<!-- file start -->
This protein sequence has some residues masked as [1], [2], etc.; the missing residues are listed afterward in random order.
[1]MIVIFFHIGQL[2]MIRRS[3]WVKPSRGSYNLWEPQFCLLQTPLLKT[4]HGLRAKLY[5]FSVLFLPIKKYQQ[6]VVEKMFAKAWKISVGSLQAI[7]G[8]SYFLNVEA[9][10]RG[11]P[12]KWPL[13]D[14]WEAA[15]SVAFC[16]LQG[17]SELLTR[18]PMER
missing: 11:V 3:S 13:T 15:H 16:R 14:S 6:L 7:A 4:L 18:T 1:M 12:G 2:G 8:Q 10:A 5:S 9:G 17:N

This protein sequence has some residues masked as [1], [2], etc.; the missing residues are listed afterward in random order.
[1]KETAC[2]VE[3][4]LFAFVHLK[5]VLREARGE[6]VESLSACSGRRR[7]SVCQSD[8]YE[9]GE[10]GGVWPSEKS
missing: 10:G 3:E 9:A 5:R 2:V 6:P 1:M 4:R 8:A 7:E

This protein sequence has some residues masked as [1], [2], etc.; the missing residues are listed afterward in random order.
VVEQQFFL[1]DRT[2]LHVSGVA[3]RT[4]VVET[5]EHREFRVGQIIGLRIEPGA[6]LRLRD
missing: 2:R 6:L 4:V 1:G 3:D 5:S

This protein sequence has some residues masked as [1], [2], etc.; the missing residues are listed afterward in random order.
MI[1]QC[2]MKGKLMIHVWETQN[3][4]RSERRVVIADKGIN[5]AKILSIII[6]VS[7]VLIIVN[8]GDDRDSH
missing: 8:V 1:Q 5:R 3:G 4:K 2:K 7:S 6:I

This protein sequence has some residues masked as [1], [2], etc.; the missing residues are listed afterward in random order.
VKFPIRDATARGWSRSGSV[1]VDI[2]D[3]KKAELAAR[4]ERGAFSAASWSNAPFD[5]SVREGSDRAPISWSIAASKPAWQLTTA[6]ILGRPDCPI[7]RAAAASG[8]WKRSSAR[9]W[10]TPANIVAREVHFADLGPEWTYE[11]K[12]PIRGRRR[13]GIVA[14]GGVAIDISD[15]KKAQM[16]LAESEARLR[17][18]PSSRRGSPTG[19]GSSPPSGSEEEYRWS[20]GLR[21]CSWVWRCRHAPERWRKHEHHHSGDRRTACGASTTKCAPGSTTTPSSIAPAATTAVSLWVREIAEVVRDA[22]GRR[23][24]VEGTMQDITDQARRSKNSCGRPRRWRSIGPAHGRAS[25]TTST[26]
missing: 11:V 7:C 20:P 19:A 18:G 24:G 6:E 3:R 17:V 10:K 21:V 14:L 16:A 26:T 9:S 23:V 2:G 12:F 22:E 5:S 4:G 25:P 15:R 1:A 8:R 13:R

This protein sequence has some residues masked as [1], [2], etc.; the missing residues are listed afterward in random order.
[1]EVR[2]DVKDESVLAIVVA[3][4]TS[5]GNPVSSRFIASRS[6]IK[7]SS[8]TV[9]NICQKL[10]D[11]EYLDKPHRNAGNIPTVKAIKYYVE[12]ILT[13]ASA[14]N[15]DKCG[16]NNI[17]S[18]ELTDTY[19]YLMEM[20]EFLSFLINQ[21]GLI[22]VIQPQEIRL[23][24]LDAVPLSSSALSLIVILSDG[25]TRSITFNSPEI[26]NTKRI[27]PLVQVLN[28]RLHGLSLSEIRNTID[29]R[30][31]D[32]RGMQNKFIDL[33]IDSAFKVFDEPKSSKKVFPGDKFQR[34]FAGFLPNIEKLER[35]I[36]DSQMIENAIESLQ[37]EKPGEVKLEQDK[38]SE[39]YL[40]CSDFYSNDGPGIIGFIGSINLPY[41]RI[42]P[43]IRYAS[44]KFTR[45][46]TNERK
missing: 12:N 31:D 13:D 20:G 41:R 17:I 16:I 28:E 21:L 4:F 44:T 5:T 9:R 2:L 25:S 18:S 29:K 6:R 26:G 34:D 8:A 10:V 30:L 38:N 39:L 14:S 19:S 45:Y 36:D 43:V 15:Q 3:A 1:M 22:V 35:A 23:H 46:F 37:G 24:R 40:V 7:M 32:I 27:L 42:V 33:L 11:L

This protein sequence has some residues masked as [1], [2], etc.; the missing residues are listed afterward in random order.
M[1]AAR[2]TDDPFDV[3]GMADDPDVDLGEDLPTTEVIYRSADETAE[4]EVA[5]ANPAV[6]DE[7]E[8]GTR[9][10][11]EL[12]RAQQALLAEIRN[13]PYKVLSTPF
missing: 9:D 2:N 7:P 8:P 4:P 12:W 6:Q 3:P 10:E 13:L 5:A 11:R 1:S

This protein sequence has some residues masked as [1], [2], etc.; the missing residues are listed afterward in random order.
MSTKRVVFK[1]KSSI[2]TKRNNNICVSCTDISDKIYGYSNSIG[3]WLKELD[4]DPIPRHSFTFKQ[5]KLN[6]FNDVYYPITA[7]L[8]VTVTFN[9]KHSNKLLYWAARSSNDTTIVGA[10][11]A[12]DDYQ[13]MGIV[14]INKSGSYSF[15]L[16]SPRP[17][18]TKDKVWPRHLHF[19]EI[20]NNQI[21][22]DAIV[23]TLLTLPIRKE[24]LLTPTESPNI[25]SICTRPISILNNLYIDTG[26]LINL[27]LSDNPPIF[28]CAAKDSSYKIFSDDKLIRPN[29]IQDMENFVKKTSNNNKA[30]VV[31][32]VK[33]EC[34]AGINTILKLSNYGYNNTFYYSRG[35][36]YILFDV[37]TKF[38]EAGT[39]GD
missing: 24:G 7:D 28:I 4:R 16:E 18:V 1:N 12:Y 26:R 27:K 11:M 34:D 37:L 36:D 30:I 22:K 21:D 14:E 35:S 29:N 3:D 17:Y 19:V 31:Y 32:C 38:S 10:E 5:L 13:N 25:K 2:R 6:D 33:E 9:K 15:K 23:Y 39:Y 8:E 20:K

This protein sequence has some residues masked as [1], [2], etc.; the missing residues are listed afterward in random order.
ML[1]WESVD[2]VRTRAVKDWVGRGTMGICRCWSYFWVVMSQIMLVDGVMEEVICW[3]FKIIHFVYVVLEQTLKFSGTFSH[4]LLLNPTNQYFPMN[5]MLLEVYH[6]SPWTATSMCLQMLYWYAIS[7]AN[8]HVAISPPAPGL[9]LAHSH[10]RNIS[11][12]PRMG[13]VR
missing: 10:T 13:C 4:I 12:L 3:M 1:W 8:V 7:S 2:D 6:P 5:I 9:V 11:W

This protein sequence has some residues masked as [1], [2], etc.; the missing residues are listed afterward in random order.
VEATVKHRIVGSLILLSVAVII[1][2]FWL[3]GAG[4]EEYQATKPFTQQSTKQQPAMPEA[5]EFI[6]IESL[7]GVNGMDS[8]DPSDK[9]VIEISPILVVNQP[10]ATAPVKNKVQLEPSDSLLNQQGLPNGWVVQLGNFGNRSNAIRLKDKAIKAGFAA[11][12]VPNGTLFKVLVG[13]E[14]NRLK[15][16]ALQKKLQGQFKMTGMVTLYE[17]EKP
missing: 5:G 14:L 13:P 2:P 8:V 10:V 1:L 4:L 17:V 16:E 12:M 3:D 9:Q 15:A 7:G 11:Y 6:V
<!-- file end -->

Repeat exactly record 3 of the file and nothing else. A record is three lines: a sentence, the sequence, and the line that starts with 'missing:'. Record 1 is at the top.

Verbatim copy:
This protein sequence has some residues masked as [1], [2], etc.; the missing residues are listed afterward in random order.
VVEQQFFL[1]DRT[2]LHVSGVA[3]RT[4]VVET[5]EHREFRVGQIIGLRIEPGA[6]LRLRD
missing: 2:R 6:L 4:V 1:G 3:D 5:S